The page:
Big Green lax star Merritt '97 receives post-season honors

by Amy Hatch | 6/27/95 5:00am

By combining dedication to his team with a love of athletics, lacrosse player Brian Merritt '97 has managed to live up to the hype that surrounded him when he entered the College as the Big Green's number one recruit last year.

Merritt, who was named Ivy League Rookie of the Year last year as a freshman, received honorable mention All-American honors this year as well as being named All-Ivy and All-New England second team.

Men's Lacrosse Coach Tim Nelson said "he is a really good athlete, and he has met all of our expectations. Right now he is right on schedule."

For Merritt, the individual attention is nice, but he prefers to focus on team honors.

"I'm really happy with the awards, but I think it is more of a reflection of how well the team has been progressing the past few years," Merritt said.

"I think there are other players who deserved awards, but because Dartmouth is a growing program, we still have to establish ourselves," he added.

Merritt, a two time All-American at Darien High School in Connecticut, was highly recruited by top national teams like Duke and the University of Virginia, but chose to come to the less-recognized Dartmouth.

"I was all Dartmouth since I was a kid, but the only thing that would have taken me away from here was lacrosse because I had never dreamed I would have had the offers I did from other colleges," Merritt said.

"I'm psyched about being here though, and I've never regretted the decision," he added.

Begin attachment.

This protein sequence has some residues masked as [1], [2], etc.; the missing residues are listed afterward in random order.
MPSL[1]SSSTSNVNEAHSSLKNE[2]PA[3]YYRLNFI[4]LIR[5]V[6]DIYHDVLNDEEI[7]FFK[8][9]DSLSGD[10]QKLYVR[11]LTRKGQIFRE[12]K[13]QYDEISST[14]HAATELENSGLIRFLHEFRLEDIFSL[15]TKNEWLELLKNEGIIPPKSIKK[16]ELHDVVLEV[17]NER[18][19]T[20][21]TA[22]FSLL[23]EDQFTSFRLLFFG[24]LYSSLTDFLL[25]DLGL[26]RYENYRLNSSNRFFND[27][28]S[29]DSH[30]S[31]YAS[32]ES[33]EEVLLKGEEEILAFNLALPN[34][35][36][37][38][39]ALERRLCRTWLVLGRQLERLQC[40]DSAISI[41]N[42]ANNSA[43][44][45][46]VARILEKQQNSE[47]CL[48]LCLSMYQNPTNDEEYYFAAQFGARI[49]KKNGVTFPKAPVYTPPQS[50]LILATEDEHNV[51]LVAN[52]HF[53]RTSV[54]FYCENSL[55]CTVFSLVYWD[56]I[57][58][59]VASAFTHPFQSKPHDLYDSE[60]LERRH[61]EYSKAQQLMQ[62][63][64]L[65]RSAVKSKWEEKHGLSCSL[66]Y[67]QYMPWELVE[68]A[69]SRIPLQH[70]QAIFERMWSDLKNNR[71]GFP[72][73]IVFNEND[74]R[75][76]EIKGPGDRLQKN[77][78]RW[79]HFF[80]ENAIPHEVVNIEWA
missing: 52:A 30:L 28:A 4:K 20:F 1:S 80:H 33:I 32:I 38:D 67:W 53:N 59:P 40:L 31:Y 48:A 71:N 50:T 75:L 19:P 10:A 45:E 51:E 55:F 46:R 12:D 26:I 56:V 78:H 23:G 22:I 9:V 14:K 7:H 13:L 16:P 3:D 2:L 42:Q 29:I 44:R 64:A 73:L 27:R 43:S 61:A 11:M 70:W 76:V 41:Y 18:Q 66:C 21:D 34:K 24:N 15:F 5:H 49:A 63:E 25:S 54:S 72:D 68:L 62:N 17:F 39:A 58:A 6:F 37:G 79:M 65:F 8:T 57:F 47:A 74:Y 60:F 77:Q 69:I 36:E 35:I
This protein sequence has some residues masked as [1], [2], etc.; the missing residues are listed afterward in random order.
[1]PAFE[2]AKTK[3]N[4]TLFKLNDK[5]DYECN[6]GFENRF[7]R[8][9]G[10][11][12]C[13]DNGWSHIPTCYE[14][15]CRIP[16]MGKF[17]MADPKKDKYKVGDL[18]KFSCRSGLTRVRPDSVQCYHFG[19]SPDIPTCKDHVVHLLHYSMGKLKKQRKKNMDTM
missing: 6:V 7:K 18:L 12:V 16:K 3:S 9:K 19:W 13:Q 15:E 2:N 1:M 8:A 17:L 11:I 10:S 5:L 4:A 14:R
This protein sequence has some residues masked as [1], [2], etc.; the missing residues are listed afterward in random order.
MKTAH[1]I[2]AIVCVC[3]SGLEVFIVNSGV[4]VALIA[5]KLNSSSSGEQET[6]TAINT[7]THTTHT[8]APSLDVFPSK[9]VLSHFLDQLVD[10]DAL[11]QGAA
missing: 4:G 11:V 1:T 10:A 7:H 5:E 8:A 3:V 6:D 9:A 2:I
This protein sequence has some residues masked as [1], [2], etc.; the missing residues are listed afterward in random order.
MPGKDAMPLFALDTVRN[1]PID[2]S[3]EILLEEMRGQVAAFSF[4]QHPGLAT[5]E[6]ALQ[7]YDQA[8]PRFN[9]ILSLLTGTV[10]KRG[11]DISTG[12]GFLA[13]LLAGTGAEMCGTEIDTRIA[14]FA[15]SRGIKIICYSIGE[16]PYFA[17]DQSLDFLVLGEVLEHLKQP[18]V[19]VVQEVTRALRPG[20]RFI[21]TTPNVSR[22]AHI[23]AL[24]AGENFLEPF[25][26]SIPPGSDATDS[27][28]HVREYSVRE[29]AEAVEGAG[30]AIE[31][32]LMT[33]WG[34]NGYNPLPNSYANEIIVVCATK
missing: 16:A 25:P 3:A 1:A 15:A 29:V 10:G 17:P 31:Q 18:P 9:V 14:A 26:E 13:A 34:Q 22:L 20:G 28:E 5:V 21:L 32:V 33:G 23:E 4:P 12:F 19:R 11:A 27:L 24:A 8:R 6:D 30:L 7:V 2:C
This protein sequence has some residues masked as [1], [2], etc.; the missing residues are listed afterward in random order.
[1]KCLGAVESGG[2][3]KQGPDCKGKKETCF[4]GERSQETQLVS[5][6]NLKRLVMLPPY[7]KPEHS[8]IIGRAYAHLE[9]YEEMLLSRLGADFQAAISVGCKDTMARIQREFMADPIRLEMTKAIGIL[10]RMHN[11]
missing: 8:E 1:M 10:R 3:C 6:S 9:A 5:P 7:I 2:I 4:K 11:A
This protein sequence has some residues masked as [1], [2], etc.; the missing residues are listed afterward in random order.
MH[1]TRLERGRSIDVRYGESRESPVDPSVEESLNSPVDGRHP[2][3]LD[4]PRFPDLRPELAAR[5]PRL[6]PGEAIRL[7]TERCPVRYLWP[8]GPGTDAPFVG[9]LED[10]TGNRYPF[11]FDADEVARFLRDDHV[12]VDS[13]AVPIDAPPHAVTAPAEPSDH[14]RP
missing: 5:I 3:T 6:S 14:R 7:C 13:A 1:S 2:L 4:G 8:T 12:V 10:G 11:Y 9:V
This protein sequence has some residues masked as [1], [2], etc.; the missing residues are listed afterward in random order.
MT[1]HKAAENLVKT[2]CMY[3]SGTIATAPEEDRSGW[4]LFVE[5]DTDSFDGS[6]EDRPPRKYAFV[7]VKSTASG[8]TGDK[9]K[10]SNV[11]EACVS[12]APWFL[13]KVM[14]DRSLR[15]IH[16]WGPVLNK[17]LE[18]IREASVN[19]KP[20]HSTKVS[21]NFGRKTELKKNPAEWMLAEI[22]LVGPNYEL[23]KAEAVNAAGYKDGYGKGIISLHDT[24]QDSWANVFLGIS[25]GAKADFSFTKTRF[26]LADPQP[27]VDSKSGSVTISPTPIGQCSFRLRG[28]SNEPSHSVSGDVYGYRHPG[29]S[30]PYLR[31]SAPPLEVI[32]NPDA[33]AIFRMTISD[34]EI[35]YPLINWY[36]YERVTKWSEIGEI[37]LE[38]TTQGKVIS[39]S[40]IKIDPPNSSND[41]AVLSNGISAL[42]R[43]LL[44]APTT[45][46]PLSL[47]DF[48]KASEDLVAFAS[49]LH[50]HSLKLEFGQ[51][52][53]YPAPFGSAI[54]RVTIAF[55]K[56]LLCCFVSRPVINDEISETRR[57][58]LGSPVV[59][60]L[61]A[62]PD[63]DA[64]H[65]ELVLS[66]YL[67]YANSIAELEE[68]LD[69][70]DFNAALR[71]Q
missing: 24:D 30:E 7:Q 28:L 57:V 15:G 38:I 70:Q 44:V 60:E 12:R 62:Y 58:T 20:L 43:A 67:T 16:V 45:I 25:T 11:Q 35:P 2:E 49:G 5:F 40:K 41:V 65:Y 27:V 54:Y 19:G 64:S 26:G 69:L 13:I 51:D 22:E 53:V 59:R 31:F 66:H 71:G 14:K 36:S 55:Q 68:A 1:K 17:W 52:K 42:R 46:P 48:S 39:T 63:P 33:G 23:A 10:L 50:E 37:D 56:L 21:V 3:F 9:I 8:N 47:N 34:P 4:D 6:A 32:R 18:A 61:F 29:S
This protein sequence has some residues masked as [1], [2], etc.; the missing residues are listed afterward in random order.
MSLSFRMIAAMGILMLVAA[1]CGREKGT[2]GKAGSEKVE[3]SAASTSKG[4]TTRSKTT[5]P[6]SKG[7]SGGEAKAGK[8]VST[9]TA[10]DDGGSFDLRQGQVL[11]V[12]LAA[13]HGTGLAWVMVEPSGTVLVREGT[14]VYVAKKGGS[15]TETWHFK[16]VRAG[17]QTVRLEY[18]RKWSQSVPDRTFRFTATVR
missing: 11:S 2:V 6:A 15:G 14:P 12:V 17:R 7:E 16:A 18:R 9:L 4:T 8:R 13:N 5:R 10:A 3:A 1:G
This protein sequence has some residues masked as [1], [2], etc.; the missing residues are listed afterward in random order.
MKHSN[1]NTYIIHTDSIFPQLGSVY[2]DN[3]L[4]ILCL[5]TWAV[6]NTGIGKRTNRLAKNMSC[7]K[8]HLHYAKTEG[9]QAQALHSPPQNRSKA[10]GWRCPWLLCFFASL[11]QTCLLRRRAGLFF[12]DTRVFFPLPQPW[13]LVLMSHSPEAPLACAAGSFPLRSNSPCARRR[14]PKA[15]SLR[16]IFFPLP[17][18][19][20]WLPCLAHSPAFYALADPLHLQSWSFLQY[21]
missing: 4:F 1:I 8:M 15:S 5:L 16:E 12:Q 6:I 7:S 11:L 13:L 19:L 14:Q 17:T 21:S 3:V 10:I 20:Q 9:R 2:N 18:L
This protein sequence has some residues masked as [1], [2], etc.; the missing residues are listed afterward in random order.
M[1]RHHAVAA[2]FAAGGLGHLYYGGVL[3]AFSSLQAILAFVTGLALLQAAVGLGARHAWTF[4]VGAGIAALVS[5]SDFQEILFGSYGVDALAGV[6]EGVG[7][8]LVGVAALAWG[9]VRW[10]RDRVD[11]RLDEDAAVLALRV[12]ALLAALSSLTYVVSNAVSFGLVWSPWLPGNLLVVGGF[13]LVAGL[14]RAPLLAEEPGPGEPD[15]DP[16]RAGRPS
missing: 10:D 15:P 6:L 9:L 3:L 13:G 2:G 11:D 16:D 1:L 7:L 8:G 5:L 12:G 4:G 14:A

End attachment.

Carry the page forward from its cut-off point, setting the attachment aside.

As the Big Green gradually climbs in national rankings, Dartmouth lacrosse has begun to establish itself as a dominant force in national lacrosse. With such progress, the Big Green has attracted top recruits like Merritt and is developing a program perhaps good enough to earn a future bid in the NCAA tournament.

"We really have been able to bring the program up, which has been great for me because now I have the best of both worlds," Merritt said. "I wanted to go to school to play lacrosse and have fun.. Some of the other schools I was looking at would have been 100 percent lacrosse."

After being told by coaches during recruiting that going to Dartmouth would be a mistake because his talent would be wasted, Merritt is excited about the opportunity to prove those predictions wrong.

"I think my above all goal is to make it to the NCAA's," Merritt said. "Actually, I think that is the only goal I have right now. I think to do that we have to first win an Ivy League Championship, which is possible. We have a lot of great players."

Even though Merritt overlooks individual goals, his talents at midfield will probably lead him to success at the national level.

"I think the sky is the limit for Brian," Nelson said.

"I think he has a tremendous amount of potential," he said. "He has the potential to be the best player in the Ivy League by his senior year. If he works hard, he can do anything."

Merritt hopes to improve his shooting and conditioning when he plays in summer leagues in Hanover.

"This past season I didn't really feel like I played as well as I could have," Merritt said. "I thought I was a little bit out of shape, and it was frustrating. It's tough when you know you can do something, but you don't."